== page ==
Matter out of place

Personal finance weblog focusing on debt management and credit card debt

Making Old Debt New

As you may know, most negative marks don’t stay on your credit for more than seven years. In fact, I think that only bankruptcy will remain on your credit report for ten years. This means that if you had the same kind of trouble I had in college, you can repair your credit as a young adult before you get ready to buy a house or start a family.

If you defaulted on a loan, a lender would not like the fact that in seven years you could completely forget about that debt, and no one would ever know from your credit report that you defaulted. So, lenders try to extend the time your old debts stay on your credit report by using some sneaky tricks.

One way that they do this is by asking you to pay “whatever you can.” An item is removed from your credit report seven years after the last activity. If you pay ANY amount on an account, even a dollar or two, the clock starts over. So it doesn’t always make sense to pay off an old account, particularly if the account hasn’t had any activity for several years.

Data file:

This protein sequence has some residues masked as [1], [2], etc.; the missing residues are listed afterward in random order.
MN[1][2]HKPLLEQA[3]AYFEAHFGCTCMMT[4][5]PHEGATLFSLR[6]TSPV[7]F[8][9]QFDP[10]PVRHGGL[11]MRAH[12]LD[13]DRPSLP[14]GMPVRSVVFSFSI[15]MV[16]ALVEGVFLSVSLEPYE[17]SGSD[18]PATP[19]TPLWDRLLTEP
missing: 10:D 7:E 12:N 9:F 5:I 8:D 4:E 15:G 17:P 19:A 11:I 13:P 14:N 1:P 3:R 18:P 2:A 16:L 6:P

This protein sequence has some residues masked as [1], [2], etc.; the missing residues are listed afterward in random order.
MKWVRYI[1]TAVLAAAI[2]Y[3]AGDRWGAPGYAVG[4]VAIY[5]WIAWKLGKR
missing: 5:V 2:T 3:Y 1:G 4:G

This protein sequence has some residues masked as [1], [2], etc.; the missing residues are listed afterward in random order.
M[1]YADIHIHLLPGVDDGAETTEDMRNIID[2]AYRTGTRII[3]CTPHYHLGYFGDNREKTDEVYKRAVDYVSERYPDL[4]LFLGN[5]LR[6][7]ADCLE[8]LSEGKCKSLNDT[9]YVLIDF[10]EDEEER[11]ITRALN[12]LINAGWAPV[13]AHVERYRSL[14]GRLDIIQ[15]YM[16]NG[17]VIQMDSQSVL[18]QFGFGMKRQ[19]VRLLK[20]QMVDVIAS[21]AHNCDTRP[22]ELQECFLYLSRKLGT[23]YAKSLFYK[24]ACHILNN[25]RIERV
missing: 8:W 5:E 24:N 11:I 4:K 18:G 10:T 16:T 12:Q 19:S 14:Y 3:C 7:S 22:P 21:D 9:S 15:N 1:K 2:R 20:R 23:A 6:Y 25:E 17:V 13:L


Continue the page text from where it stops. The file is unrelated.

Another trick that creditors use to extend the amount of time that a debt stays on your credit report is to report the debt as new. This is ILLEGAL. If a company does this to you, you can sue them for breaking laws set forth in the Fair Credit-Reporting Act. If you notice that an old debt on your credit report was recently reported as new, you can first ask the credit-reporting agency to investigate. By law, the credit-reporting agency must investigate and draw a conclusion within 30 days. If they are unable to verify the debt within that time, the item must be removed from your credit report. If the credit-reporting agency says they verified the information and it is accurate, you should file suit against the creditor who is breaking the law. The National Association of Consumer Advocates can help you find a lawyer who specializes in this area of practice.

Credit card companies will also sell a debt that is approaching the seven-year mark to another credit card company in order to make an old debt new. The purchaser of the debt must then get the debtor to agree to pay the amount. They usually accomplish this task by offering you a new credit card with a special balance transfer rate. However, if you read the fine print, you will discover that the credit card application asks you to allow certain balances to transfer to that card. If you are enticed by the low rate, they’ve got you! Be careful and read ALL the fine print.

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